Amber Horizons

Amber Horizons. A beautiful sunset sky from Muweilah suburb in the Emirate of Sharjah, UAE

It’s one of the greatest privileges and reminiscences that I affirm with lot of gratitude is to have a balcony facing the West side without any major obstruction like buildings and other structures. With full realization that it won’t be forever, everyday, I’m always in awe of the beautiful compositions on the sky each day. It’s like having a customized subtle and private light show on your window every single day. Some days, it could be foggy and naive, whereas some days it would be a spectacularly vibrant and coruscating canvas on the sky. I captured this amber based theme on a beautiful evening. I wanted to test the night mode capabilities on Netta’s phone as well. I’m taking this moment to have a pause and appreciate what a beautiful blessing it is to just marvel at this scene. It’s one the key aspects of this interim and temporary home that I’m staying. Afterall, what’s permanent in this world ? Every moment, every aspect of our lives has intricacies in it that nudge you to remind of the transience of this world. Even this spectacular view isn’t permanent as well.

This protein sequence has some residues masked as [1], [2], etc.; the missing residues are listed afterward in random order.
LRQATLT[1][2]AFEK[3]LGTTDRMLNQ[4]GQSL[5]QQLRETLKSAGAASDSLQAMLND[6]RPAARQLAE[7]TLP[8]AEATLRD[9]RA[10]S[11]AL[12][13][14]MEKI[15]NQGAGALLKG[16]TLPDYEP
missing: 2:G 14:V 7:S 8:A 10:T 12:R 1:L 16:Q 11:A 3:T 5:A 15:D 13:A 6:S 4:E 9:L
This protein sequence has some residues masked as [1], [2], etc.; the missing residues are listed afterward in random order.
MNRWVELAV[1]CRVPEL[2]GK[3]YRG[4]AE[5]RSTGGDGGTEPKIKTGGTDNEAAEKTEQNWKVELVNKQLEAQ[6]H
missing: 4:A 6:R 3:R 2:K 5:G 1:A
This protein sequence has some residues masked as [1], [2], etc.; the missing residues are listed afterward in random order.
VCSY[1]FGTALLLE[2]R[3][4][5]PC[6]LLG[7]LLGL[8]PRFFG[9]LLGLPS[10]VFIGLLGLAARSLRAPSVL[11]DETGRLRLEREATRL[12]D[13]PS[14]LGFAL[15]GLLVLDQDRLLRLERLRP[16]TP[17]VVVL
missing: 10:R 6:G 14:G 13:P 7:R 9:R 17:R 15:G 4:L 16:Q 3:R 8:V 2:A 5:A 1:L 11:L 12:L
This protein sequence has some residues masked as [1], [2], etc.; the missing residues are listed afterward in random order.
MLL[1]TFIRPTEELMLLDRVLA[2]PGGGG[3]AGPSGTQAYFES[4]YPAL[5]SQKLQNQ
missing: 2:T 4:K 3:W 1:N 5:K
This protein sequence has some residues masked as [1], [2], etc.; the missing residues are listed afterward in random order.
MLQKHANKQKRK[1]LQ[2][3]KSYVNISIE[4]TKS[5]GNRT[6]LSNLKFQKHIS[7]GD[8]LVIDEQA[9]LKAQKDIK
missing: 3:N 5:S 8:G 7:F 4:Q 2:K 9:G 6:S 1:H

Amber Horizons

Index of montage films I’ve made if you’d like to explore more.

new storylines

From an early morning trail. The rising sun is creating the perfect silhouette on the horizon.

Captured from Muweilah in Sharjah during a morning trail

“Part of what makes roads, trails and paths so unique as built structures is that they cannot be perceived as a whole all at once by a sedentary onlooker. They unfold in time as one travels along them, just as a story does as one listens or reads, and a hairpin turn is like a plot twist, a steep ascent a building of suspense to the view at the summit, a fork in the road an introduction of a new storyline, arrival the end of the story. Just as writing allows one to read the words of someone who is absent, so roads make it possible to trace the route of the absent. Roads are a record of those who have gone before and to follow them is to follow people who are no longer there…”

― Rebecca Solnit, Wanderlust

convergence of faculties

This photograph would easily be one of my recent favorites in terms of framing. I was staying on a traffic lane and the car just stopped at this beautiful frame at the centre, as if this moment of click was to converge and fall in place like a click of a button or a tight latch. Although the overly done post-processing is off the roof, I just wanted it to be illuminated this way.

Convergence of Faculties, Photographed at Muweilah suburb in Sharjah Emirate, UAE, October 2020

“To photograph is to hold one’s breath when all faculties converge to capture fleeting reality. It’s at that precise moment that mastering an image becomes a great physical and intellectual joy.”

― Henri Cartier-Bresson, The Mind’s Eye: Writings on Photography and Photographers

how your story begins

Tinkering edits with Pixlr. Not remembering where I photographed this from. Probably from Quilon, Kerala.

“Each day is born with a sunrise
and ends in a sunset, the same way we
open our eyes to see the light,
and close them to hear the dark.
You have no control over